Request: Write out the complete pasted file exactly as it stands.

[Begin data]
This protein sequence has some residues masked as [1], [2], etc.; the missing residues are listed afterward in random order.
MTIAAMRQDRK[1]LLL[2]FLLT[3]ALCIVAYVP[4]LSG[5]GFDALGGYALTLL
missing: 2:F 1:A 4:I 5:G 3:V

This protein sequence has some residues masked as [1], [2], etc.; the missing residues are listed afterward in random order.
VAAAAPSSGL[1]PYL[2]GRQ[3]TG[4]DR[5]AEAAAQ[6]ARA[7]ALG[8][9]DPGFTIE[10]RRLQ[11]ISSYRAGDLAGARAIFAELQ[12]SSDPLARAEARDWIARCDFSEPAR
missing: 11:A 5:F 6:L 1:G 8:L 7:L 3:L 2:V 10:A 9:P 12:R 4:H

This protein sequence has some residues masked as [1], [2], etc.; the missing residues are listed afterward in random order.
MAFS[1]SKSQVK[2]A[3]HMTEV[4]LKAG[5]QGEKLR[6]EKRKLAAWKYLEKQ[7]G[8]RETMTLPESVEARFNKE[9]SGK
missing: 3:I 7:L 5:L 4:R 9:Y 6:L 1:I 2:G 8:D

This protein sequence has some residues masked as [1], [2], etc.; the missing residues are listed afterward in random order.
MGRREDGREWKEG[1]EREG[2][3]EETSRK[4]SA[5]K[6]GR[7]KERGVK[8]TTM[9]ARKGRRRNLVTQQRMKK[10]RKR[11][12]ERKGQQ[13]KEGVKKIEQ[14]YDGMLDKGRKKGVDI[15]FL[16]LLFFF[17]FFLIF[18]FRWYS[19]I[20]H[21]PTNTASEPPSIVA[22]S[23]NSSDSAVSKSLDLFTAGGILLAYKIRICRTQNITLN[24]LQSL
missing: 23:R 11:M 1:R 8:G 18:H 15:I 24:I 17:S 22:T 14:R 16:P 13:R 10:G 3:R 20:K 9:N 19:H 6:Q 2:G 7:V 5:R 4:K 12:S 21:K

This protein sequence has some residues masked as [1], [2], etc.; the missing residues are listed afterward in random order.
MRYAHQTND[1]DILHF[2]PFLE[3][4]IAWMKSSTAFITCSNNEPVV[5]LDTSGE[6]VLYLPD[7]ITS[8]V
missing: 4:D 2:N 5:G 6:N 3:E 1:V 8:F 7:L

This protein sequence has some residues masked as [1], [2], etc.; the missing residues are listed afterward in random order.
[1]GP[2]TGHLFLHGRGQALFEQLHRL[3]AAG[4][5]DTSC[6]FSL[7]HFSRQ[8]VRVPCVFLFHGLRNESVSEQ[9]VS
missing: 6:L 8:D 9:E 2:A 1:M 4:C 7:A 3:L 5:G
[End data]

This protein sequence has some residues masked as [1], [2], etc.; the missing residues are listed afterward in random order.
MTIAAMRQDRK[1]LLL[2]FLLT[3]ALCIVAYVP[4]LSG[5]GFDALGGYALTLL
missing: 2:F 1:A 4:I 5:G 3:V

This protein sequence has some residues masked as [1], [2], etc.; the missing residues are listed afterward in random order.
VAAAAPSSGL[1]PYL[2]GRQ[3]TG[4]DR[5]AEAAAQ[6]ARA[7]ALG[8][9]DPGFTIE[10]RRLQ[11]ISSYRAGDLAGARAIFAELQ[12]SSDPLARAEARDWIARCDFSEPAR
missing: 11:A 5:F 6:L 1:G 8:L 7:L 3:L 2:V 10:A 9:P 12:R 4:H

This protein sequence has some residues masked as [1], [2], etc.; the missing residues are listed afterward in random order.
MAFS[1]SKSQVK[2]A[3]HMTEV[4]LKAG[5]QGEKLR[6]EKRKLAAWKYLEKQ[7]G[8]RETMTLPESVEARFNKE[9]SGK
missing: 3:I 7:L 5:L 4:R 9:Y 6:L 1:I 2:G 8:D

This protein sequence has some residues masked as [1], [2], etc.; the missing residues are listed afterward in random order.
MGRREDGREWKEG[1]EREG[2][3]EETSRK[4]SA[5]K[6]GR[7]KERGVK[8]TTM[9]ARKGRRRNLVTQQRMKK[10]RKR[11][12]ERKGQQ[13]KEGVKKIEQ[14]YDGMLDKGRKKGVDI[15]FL[16]LLFFF[17]FFLIF[18]FRWYS[19]I[20]H[21]PTNTASEPPSIVA[22]S[23]NSSDSAVSKSLDLFTAGGILLAYKIRICRTQNITLN[24]LQSL
missing: 23:R 11:M 1:R 8:G 18:H 15:I 24:I 17:S 22:T 14:R 16:P 13:R 10:G 3:R 20:K 9:N 19:H 6:Q 2:G 7:V 5:R 4:K 12:S 21:K

This protein sequence has some residues masked as [1], [2], etc.; the missing residues are listed afterward in random order.
MRYAHQTND[1]DILHF[2]PFLE[3][4]IAWMKSSTAFITCSNNEPVV[5]LDTSGE[6]VLYLPD[7]ITS[8]V
missing: 4:D 2:N 5:G 6:N 3:E 1:V 8:F 7:L

This protein sequence has some residues masked as [1], [2], etc.; the missing residues are listed afterward in random order.
[1]GP[2]TGHLFLHGRGQALFEQLHRL[3]AAG[4][5]DTSC[6]FSL[7]HFSRQ[8]VRVPCVFLFHGLRNESVSEQ[9]VS
missing: 6:L 8:D 9:E 2:A 1:M 4:C 7:A 3:L 5:G